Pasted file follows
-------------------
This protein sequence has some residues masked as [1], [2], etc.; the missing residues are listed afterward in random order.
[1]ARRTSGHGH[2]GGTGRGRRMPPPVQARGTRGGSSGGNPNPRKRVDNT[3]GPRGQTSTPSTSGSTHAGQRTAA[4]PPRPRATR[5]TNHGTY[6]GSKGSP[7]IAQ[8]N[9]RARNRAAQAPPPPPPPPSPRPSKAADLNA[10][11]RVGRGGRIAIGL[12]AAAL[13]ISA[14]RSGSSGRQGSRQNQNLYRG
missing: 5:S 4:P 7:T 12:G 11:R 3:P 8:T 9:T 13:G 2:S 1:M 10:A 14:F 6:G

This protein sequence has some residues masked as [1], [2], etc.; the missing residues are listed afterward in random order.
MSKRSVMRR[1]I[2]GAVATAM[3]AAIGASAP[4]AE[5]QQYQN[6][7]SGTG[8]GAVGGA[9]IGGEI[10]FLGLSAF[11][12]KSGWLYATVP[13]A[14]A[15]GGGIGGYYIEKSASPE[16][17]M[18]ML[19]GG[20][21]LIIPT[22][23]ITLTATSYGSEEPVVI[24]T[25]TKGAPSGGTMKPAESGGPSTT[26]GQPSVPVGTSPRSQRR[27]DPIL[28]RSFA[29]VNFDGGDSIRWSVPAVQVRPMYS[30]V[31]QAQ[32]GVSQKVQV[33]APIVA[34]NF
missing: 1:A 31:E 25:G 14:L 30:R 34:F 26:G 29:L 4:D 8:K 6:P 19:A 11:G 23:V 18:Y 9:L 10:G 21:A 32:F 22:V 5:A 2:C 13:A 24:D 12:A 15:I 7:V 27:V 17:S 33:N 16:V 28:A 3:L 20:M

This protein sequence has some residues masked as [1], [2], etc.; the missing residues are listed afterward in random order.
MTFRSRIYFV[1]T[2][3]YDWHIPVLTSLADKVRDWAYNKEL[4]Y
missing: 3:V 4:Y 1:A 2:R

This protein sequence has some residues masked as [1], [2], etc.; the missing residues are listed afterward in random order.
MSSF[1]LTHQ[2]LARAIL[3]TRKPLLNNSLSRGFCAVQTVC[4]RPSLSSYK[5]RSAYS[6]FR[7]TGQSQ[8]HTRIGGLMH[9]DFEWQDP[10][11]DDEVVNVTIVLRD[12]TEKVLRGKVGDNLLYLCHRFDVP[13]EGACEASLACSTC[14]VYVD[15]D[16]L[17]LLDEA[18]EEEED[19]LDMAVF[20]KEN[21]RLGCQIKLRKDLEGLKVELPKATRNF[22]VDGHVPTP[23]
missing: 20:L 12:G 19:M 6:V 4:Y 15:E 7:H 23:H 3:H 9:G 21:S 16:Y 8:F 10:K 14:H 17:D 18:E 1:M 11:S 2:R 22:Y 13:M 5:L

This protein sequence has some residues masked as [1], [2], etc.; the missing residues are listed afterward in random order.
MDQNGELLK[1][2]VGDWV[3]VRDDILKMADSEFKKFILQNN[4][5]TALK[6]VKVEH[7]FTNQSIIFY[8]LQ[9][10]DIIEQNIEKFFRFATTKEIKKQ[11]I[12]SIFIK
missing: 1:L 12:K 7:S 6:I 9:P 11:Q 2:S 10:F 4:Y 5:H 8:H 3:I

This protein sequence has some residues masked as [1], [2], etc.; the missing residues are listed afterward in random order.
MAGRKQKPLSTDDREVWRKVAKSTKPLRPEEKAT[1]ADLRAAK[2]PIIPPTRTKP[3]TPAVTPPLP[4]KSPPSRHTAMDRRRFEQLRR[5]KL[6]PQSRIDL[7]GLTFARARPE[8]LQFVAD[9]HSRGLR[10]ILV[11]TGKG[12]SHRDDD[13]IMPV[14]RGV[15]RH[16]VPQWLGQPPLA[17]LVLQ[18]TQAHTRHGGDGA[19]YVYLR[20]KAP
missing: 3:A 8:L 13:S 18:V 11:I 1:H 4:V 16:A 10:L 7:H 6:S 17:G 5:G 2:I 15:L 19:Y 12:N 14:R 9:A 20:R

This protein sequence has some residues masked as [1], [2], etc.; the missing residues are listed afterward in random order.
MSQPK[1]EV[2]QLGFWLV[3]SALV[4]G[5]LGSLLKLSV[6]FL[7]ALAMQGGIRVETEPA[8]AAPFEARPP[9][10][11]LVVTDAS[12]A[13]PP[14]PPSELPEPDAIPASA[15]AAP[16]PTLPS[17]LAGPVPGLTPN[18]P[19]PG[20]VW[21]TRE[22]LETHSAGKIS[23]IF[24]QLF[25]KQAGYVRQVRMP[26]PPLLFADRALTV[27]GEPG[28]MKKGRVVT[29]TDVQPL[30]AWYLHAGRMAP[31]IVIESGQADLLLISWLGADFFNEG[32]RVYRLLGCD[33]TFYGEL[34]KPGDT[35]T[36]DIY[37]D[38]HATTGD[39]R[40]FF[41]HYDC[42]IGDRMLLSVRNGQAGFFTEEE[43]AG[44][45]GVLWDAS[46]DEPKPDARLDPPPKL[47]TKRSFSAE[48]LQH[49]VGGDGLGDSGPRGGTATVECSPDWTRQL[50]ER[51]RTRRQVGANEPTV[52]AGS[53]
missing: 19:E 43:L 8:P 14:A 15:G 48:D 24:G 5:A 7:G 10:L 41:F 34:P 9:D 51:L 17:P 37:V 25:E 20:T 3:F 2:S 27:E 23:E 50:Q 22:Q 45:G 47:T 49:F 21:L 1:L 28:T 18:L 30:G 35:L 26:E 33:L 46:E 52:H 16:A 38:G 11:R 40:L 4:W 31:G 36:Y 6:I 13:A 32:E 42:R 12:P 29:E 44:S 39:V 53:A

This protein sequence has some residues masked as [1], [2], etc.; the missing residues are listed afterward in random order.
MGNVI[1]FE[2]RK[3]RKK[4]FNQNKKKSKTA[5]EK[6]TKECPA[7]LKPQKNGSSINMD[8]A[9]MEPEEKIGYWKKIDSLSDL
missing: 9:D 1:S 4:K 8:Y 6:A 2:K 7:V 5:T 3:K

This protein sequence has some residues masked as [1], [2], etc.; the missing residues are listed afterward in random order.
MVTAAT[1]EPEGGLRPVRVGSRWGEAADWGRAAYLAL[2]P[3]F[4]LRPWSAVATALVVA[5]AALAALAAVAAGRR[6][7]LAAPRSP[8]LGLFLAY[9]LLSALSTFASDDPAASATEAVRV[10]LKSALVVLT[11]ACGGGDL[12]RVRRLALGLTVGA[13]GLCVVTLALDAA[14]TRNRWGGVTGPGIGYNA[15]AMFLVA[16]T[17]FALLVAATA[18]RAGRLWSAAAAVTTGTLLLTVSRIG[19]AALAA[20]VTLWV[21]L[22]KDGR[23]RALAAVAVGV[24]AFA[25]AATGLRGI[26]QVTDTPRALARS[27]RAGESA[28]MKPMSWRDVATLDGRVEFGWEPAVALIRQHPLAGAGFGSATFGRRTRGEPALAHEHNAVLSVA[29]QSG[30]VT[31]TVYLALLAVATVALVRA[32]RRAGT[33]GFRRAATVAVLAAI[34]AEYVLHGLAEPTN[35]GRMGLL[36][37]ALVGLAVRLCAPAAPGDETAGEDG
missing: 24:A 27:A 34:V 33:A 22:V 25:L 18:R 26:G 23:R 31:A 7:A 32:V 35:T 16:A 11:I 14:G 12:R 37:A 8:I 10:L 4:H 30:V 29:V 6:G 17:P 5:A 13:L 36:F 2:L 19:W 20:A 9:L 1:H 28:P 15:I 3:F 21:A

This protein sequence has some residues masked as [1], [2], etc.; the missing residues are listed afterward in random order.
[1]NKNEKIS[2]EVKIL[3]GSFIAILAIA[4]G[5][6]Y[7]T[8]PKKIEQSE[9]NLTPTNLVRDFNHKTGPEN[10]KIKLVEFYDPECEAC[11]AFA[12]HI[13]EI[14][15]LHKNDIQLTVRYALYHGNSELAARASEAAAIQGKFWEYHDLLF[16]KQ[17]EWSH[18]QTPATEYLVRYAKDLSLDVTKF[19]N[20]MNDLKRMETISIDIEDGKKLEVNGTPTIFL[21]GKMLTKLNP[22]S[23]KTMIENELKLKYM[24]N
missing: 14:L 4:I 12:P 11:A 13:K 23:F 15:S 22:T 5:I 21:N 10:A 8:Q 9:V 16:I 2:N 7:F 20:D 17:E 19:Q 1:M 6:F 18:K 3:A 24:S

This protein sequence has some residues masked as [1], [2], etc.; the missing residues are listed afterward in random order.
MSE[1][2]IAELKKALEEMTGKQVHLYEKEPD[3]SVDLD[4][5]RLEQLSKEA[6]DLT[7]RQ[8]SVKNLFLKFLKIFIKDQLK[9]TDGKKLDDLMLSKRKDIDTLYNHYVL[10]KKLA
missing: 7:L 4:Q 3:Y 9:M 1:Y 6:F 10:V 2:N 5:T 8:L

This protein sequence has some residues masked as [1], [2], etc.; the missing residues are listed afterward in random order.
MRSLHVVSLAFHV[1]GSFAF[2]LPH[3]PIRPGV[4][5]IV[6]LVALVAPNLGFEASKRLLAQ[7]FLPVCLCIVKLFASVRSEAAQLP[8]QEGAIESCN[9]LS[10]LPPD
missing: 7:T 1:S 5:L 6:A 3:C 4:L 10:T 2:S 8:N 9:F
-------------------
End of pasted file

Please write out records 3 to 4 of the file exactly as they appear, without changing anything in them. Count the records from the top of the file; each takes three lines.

This protein sequence has some residues masked as [1], [2], etc.; the missing residues are listed afterward in random order.
MTFRSRIYFV[1]T[2][3]YDWHIPVLTSLADKVRDWAYNKEL[4]Y
missing: 3:V 4:Y 1:A 2:R

This protein sequence has some residues masked as [1], [2], etc.; the missing residues are listed afterward in random order.
MSSF[1]LTHQ[2]LARAIL[3]TRKPLLNNSLSRGFCAVQTVC[4]RPSLSSYK[5]RSAYS[6]FR[7]TGQSQ[8]HTRIGGLMH[9]DFEWQDP[10][11]DDEVVNVTIVLRD[12]TEKVLRGKVGDNLLYLCHRFDVP[13]EGACEASLACSTC[14]VYVD[15]D[16]L[17]LLDEA[18]EEEED[19]LDMAVF[20]KEN[21]RLGCQIKLRKDLEGLKVELPKATRNF[22]VDGHVPTP[23]
missing: 20:L 12:G 19:M 6:V 4:Y 15:E 7:H 23:H 3:H 9:G 21:S 16:Y 8:F 10:K 14:H 17:D 18:E 1:M 11:S 2:R 22:Y 13:M 5:L